The most significant work was undertaken by Canmine Resource Corporation (“Canmine”) between 1995 and 2002. During this time Canmine carried out extensive drilling and exploration work leading to the discovery of additional mineralized lenses beneath the old workings, now referred to as the Minesite Deposit (or “Old Mine Site”). The West Cobalt Deposit is located about 500 metres west of the Minesite Deposit and was also discovered during their exploration and development program. In addition to drilling, Canmine carried out diamond drilling, extensive metallurgical testing, underground rehabilitation and development work. A 25 tonne bulk sample was excavated from the Minesite area and submitted to Lakefield Research for analysis and hydrometallurgical testwork. Canmine reported “ With a high-temperature pressure leach, Lakefield Research Limited extracted greater than 99% of the cobalt into a liquor, which was treated to precipitate cobalt carbonate assaying 35% cobalt with little (0.03%) arsenic and nonhazardous process solid residues ” ( Canmine Annual Information Form, August 12, 2002 ). From this same 2002 Annual Information Form, Canmine released the following Mineral Resources and Mineral Reserve Estimate for the Mine Site and West Cobalt areas:**
- Undiluted Proven Reserves of 140,031 tonnes of 0.47% cobalt, 0.26% copper and 0.008 ounces per tonne gold; and
- Probable Reserves of 40,829 tonnes of 0.25% cobalt, 0.20% copper and 0.003 ounces per tonne gold.
In 2009-2010, GEMC’s predecessor company drilled 7,565 metres of drilling in 31 holes that was used to further investigate the property and the openness of the deposit to depth and to the east. In addition to the findings from the 2009-2010 program, significant resource data is available, including analytical results, business plans, engineering studies and metallurgical reports from previous operators.
Drill results from that recent drilling included a 12.30 metre intercept averaging 1.21% cobalt including a very high‐grade interval grading 12.48% cobalt over 0.90 metres. These high‐grade intercepts are associated with anomalous copper, nickel and gold values ( Puget Ventures release April 19, 2010 ).
Detailed engineering studies were undertaken by SNC-Lavelin (“SNC”) to prepare a development plan and determine the most cost effective mining techniques to be employed at Werner Lake. Due to the variability of the mineralised zones, SNC recommended shrinkage mining at the West Cobalt Zone and Lens 1 and 2 at the Old Mine Site, opting for long-hole open-stope mining being employed at Lens 3. Details including fleet requirements, ventilation, ground support, a development plan and other mining details were laid out in a 2002 report authored by SNC. Detailed cost estimations included: shrinkage costs of $12.32 per tonne, long-hole costs of $9.47 per tonne, ramp development costs of $1,121.72 per metre, raise development costs of $945.07 per metre and haul drift, draw point and other access costs of $1,067.31 per metre. A 300 tonne production rate per day over a 5-day week was assumed. From 1997 to 1998 extensive exploration was undertaken through the decline and also through a sub-drift that was driven 107 metres within the ore zone to obtain a 4,094 tonne bulk sample.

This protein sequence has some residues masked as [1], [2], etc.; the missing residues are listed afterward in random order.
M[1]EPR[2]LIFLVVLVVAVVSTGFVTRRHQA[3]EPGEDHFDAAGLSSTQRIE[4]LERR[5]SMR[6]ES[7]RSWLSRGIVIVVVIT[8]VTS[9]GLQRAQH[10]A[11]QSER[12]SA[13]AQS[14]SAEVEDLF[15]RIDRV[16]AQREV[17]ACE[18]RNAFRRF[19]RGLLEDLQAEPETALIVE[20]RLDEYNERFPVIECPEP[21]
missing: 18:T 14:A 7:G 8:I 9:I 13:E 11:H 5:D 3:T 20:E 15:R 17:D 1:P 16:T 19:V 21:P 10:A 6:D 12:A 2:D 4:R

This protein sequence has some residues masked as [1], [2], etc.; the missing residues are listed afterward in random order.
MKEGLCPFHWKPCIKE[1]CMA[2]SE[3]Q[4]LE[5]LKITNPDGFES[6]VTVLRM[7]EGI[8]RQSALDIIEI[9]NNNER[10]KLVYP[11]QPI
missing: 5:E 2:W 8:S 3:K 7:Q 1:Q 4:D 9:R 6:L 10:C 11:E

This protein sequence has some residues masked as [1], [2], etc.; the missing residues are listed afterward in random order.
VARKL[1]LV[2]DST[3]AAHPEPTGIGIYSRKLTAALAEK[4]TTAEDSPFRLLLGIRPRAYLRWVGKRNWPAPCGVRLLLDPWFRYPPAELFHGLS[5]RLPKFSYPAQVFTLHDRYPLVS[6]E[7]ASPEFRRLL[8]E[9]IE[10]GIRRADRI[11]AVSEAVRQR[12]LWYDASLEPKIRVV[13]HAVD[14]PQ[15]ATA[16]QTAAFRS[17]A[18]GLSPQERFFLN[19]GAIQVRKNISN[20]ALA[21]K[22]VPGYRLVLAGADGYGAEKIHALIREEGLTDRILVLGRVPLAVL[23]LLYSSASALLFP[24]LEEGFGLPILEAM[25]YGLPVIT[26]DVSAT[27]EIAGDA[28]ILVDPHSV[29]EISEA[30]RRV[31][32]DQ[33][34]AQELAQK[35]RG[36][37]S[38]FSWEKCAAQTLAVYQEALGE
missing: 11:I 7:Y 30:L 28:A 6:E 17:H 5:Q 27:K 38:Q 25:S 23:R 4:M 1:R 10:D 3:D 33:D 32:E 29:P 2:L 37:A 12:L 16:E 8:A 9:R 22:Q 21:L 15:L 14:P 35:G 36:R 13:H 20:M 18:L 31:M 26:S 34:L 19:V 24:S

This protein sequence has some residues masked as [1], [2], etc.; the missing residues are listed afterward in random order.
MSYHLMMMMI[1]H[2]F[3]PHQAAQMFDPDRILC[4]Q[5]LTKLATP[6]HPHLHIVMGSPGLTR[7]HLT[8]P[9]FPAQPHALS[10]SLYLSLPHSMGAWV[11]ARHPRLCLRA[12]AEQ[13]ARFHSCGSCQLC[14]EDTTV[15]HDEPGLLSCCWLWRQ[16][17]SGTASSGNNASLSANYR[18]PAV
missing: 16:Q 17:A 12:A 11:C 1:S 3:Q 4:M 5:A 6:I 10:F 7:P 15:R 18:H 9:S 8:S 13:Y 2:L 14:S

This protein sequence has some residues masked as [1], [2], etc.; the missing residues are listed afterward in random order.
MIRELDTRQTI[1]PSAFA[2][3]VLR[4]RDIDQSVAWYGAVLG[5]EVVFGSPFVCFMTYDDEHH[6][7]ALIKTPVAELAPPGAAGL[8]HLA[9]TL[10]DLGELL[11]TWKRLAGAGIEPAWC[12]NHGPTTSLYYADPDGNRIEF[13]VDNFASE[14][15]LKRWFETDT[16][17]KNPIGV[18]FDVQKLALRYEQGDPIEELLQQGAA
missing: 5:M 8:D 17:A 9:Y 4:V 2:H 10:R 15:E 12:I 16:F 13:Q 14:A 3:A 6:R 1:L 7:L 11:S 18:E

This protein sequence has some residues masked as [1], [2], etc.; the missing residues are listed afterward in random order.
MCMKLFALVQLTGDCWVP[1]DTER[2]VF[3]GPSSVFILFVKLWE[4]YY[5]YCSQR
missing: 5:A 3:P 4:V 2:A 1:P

Metallurgical studies have shown that excellent cobalt recoveries can be yielded from a standard flotation mill process followed by a low-pressure oxidative hydrometallurgical leach (net recovery 88%), to produce a cobalt carbonate end product. At the time of this work Canmine received written offers or indicative term sheets from companies around the world for the purchase of the cobalt carbonate product, which reportedly averaged 27% cobalt and 6% copper content.
Mr. Paul Sarjeant, P. Geo., the Company’s VP Projects and Director, is the qualified person for this release as defined by National Instrument 43-101 Standards of Disclosure for Mineral Projects and has reviewed and verified the technical information contained herein.